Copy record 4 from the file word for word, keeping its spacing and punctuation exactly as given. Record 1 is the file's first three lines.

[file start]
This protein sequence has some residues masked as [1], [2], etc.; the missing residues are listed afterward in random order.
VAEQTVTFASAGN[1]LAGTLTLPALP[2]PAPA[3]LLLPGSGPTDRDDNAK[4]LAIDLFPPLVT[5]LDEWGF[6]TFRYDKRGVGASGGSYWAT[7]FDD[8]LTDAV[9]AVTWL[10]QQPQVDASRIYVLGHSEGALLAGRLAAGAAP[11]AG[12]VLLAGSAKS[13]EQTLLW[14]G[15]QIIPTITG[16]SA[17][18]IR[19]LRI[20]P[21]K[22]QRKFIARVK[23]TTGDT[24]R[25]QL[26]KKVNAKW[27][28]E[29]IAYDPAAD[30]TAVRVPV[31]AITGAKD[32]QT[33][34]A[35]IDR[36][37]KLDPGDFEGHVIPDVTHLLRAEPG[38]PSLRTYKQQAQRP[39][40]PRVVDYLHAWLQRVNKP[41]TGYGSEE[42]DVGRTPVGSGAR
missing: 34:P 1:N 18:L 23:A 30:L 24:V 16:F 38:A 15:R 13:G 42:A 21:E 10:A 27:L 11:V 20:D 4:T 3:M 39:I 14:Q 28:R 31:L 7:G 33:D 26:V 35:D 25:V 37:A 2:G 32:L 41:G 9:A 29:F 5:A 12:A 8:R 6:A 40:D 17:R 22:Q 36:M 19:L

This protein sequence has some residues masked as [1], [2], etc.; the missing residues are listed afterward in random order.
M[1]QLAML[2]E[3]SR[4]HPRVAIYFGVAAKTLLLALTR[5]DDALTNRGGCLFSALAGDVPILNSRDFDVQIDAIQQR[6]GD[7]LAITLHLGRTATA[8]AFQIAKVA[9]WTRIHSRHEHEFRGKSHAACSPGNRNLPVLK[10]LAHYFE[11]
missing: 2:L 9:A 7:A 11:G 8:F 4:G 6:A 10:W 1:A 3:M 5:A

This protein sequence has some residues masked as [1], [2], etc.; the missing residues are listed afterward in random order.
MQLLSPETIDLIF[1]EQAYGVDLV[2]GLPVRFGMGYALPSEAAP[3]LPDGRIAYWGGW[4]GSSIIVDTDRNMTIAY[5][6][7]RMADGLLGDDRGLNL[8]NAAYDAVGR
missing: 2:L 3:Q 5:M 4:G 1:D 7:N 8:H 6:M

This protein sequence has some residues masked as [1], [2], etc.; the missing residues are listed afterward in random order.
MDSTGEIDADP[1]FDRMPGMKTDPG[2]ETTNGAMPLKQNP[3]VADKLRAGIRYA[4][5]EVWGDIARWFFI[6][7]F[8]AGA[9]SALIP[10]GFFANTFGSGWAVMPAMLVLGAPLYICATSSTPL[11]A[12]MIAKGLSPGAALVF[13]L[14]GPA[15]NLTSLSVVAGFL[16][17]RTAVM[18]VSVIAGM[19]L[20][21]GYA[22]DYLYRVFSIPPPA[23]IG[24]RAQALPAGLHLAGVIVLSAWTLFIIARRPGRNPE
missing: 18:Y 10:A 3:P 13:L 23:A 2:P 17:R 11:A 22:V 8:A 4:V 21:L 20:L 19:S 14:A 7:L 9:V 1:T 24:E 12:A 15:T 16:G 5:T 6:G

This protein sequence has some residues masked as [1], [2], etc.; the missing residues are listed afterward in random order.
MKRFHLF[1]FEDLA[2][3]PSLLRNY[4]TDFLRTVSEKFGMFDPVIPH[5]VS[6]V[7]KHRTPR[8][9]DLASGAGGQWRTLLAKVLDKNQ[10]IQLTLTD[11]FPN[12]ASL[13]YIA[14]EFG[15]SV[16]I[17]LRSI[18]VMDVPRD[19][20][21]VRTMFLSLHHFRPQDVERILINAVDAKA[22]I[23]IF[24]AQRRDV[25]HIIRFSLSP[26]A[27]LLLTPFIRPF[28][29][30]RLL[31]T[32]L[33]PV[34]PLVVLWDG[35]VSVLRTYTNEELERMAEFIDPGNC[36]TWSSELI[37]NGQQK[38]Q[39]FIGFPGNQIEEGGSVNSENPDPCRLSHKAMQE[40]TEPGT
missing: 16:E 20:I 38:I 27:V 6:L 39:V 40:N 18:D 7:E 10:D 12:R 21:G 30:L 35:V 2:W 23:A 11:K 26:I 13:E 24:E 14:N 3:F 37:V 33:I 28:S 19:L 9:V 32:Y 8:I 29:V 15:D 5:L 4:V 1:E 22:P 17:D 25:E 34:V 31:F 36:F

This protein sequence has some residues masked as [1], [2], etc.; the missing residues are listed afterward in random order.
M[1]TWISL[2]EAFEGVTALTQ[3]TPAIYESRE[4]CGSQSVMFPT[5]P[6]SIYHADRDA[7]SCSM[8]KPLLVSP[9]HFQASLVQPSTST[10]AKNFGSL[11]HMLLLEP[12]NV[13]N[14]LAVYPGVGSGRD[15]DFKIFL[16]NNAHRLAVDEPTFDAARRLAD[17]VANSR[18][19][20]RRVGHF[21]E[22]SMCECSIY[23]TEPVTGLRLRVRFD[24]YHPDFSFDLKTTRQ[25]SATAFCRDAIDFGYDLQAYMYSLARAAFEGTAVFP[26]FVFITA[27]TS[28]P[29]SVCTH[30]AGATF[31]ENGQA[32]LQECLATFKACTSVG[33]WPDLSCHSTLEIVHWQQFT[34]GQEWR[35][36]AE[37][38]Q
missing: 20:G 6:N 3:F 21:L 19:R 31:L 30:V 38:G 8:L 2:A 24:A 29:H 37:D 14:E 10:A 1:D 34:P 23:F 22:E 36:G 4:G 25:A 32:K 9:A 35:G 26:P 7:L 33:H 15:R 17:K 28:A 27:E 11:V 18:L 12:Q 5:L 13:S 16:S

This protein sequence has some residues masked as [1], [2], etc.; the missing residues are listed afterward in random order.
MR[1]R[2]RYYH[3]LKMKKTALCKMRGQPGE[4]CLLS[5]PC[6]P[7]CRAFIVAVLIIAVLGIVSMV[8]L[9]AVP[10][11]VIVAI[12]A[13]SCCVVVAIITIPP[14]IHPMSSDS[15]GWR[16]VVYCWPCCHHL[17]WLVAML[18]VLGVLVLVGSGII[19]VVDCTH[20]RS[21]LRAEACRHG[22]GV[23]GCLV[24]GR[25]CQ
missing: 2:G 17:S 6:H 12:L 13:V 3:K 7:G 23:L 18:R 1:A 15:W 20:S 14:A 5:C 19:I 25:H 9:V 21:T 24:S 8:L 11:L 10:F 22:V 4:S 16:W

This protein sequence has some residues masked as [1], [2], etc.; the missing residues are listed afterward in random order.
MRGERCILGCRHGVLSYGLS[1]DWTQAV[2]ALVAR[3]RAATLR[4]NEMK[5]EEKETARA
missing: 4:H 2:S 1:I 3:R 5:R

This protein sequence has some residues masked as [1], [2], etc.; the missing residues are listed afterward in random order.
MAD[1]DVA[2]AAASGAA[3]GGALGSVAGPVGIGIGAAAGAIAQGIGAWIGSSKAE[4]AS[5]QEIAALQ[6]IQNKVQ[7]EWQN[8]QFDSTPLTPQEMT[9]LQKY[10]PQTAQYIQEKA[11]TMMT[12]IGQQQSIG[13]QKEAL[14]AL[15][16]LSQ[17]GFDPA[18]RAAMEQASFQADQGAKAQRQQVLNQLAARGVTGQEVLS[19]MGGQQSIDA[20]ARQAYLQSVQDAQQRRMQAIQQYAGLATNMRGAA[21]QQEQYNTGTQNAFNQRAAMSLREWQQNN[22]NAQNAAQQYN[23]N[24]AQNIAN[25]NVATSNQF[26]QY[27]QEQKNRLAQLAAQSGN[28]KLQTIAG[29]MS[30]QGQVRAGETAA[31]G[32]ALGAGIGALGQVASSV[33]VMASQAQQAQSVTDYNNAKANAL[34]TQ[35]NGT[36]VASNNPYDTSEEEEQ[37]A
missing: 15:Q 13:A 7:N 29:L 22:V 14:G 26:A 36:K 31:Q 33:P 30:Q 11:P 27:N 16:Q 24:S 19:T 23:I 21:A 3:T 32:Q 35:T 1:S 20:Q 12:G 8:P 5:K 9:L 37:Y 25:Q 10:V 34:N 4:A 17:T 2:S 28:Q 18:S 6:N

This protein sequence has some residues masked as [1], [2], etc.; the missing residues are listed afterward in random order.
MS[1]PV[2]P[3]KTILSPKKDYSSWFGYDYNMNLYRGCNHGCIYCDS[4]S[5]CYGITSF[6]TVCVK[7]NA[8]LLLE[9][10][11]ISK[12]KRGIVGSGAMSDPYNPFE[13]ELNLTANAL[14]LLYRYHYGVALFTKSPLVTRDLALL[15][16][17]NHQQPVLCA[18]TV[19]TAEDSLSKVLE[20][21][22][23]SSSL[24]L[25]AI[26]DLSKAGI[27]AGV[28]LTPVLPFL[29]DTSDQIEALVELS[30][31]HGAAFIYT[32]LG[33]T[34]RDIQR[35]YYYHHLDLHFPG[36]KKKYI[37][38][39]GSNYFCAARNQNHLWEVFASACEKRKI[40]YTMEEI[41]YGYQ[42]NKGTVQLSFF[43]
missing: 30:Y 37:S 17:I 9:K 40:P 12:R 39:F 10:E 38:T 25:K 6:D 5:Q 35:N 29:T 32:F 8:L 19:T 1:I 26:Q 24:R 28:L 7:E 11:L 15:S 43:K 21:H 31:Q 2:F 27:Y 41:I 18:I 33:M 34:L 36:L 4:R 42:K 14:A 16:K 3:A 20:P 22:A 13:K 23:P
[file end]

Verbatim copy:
This protein sequence has some residues masked as [1], [2], etc.; the missing residues are listed afterward in random order.
MDSTGEIDADP[1]FDRMPGMKTDPG[2]ETTNGAMPLKQNP[3]VADKLRAGIRYA[4][5]EVWGDIARWFFI[6][7]F[8]AGA[9]SALIP[10]GFFANTFGSGWAVMPAMLVLGAPLYICATSSTPL[11]A[12]MIAKGLSPGAALVF[13]L[14]GPA[15]NLTSLSVVAGFL[16][17]RTAVM[18]VSVIAGM[19]L[20][21]GYA[22]DYLYRVFSIPPPA[23]IG[24]RAQALPAGLHLAGVIVLSAWTLFIIARRPGRNPE
missing: 18:Y 10:A 3:P 13:L 23:A 2:P 17:R 11:A 22:V 8:A 4:V 21:L 20:L 19:S 14:A 7:L 9:V 1:T 24:E 12:A 15:T 16:G 5:T 6:G